You might be surprised how much understanding a document’s rhetorical situation can help students decide how to approach it. Knowing, for example, that readers of a scientific journal article are looking for the results of an experiment so they can judge its quality and significance, they’ll have a better sense of what to include and what level of style to use. Even if this seems evident to you, your students may not have considered that the rhetorical situation shapes their composing.

Next, establish the features of document design. Look at your model and break it down into parts. The basic guiding question for analyzing document design is this: How is the document designed to meet reader expectations and conform to genre type? Does it violate any expectations? Review the following:

  • Sections
  • Heading style
  • Spacing (including white space)
  • Visuals
You can usually go a bit deeper than introduction, body, conclusion. If there is an argument, note the placement of the thesis and follow the chain of reasoning and evidence. If there are headings, pay attention to their function in guiding the reader. For example, a scientific research article generally includes an abstract, introduction, materials and methods, results and discussion, implications, and references section, although there could be slight variation. If there is variation, why? Is the variation specific to the article's purpose? A quirk of the writer? A feature of the genre?

Last, establish the document’s basic style. To analyze the style, ask the following question: What elements of the grammar, usage, diction, and paragraph structure contribute to achieving the document’s rhetorical purpose? Consider  these basic elements:
  • Sentences
  • Paragraphs
  • Diction (Word Choice)
  • Grammar
  • Documentation style
How long are the sentences? Do they tend to be simple, compound, complex, or a mixture of these? In academic writing, it’s common for them to range in length from short to long, but mostly in the middle, and to be more complex than simple. Most academic articles have fairly long paragraphs that tend to be organized around a topic sentence. In word choice, you might want to consider the use of jargon and whether words are colloquial (everyday) or more formal. Grammar can be examined in areas like use of informal contractions (not used in much scholarly writing),  in the point-of-view, (the  use of I or we), and in active or passive voice.  Don’t just assume that the “rules" always hold. Examine your model. The real situation is often more complex than rules suggest. On documentation styles, it’s helpful to note when a style differs from the MLA style students used in high school or English classes. For example, in many disciplines, the dates are important, so internal citations highlight the date and not just the author. Also the use of direct quotes is very rare in some writing. Look at how internal citations are worked into the text, what kind of verbs are used to introduce the work of others, and how and if direct quotations are used.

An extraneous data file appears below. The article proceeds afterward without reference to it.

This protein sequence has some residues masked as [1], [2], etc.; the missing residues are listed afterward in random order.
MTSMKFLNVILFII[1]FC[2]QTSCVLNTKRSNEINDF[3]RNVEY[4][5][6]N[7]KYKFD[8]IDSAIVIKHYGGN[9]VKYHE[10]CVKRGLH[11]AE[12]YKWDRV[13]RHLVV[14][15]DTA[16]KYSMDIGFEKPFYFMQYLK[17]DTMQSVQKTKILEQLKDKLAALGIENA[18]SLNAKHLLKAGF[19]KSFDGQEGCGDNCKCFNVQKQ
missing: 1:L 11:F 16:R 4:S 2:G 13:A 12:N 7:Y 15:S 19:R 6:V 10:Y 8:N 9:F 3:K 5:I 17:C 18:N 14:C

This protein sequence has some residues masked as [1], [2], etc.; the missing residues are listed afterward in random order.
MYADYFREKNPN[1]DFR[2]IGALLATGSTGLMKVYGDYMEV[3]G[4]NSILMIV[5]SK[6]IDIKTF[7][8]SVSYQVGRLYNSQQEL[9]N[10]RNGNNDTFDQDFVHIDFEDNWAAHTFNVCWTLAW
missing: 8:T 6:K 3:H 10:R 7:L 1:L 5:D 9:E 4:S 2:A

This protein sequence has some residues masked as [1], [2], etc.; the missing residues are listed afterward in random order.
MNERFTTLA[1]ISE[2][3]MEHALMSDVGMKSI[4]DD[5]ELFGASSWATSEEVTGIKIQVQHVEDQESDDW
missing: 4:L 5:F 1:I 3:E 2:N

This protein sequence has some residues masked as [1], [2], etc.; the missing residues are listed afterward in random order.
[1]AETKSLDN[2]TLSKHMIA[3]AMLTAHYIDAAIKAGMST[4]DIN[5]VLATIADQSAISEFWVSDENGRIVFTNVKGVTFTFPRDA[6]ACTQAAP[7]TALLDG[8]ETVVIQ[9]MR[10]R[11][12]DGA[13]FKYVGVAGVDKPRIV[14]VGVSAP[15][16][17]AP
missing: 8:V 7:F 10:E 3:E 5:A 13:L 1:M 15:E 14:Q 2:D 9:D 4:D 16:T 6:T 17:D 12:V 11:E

You can use the information you get from a rhetorical analysis to design an assignment, create a rubric for assessment, and guide instruction to prepare students to write.  That’s because the rhetorical analysis helps you see the features you need to teach. In the assignment, make sure you describe the rhetorical situation. For instruction, bring the model to class and analyze it rhetorically. Finally, for the assessment, decide which of these features are most crucial and make sure you are evaluating those in your rubric.  
 

Avoiding Copying

One problem that can arise when students work from models is that they simply copy it. A few precautions can mitigate this tendency. 
 
  1. Remind students what models are for: they present one way of achieving a rhetorical purpose, but there are others. They may present good writing, but seldom is a model perfect; in fact it may leave considerable room for improvement.

  2. When available, use models of professional, published writing of the kind you want produced instead of using student models. True, they may seem more out of reach, but they also provide a realistic target.

  3. Use more than one model. Keep the models in the same genre (document type) and mode (argument, exposition, persuasion, etc.), but try to show that authors may achieve the same purpose in different ways.

  4. Don’t just present the model—comment on it. Discuss options, alternatives, and the writer’s choices. Put it on an overhead and spend 10 minutes taking about it, or put it on the web and use the “insert comments” function in Microsoft word to add your observations.

  5. Present models that do different things for different audiences, so students will become more rhetorically sophisticated and more able to make writerly choices.

If you do decide to use a student's paper as a model, you should have him or her sign a permission form.
 

Additional Resources 


Edward P. J. Corbett's Classical Rhetoric for the Modern Student, 3rd. ed. NY: Oxford U P 1990.

Holt, Rinehart, and Winston maintains a model bank for common types of documents.
 

Sitemap Login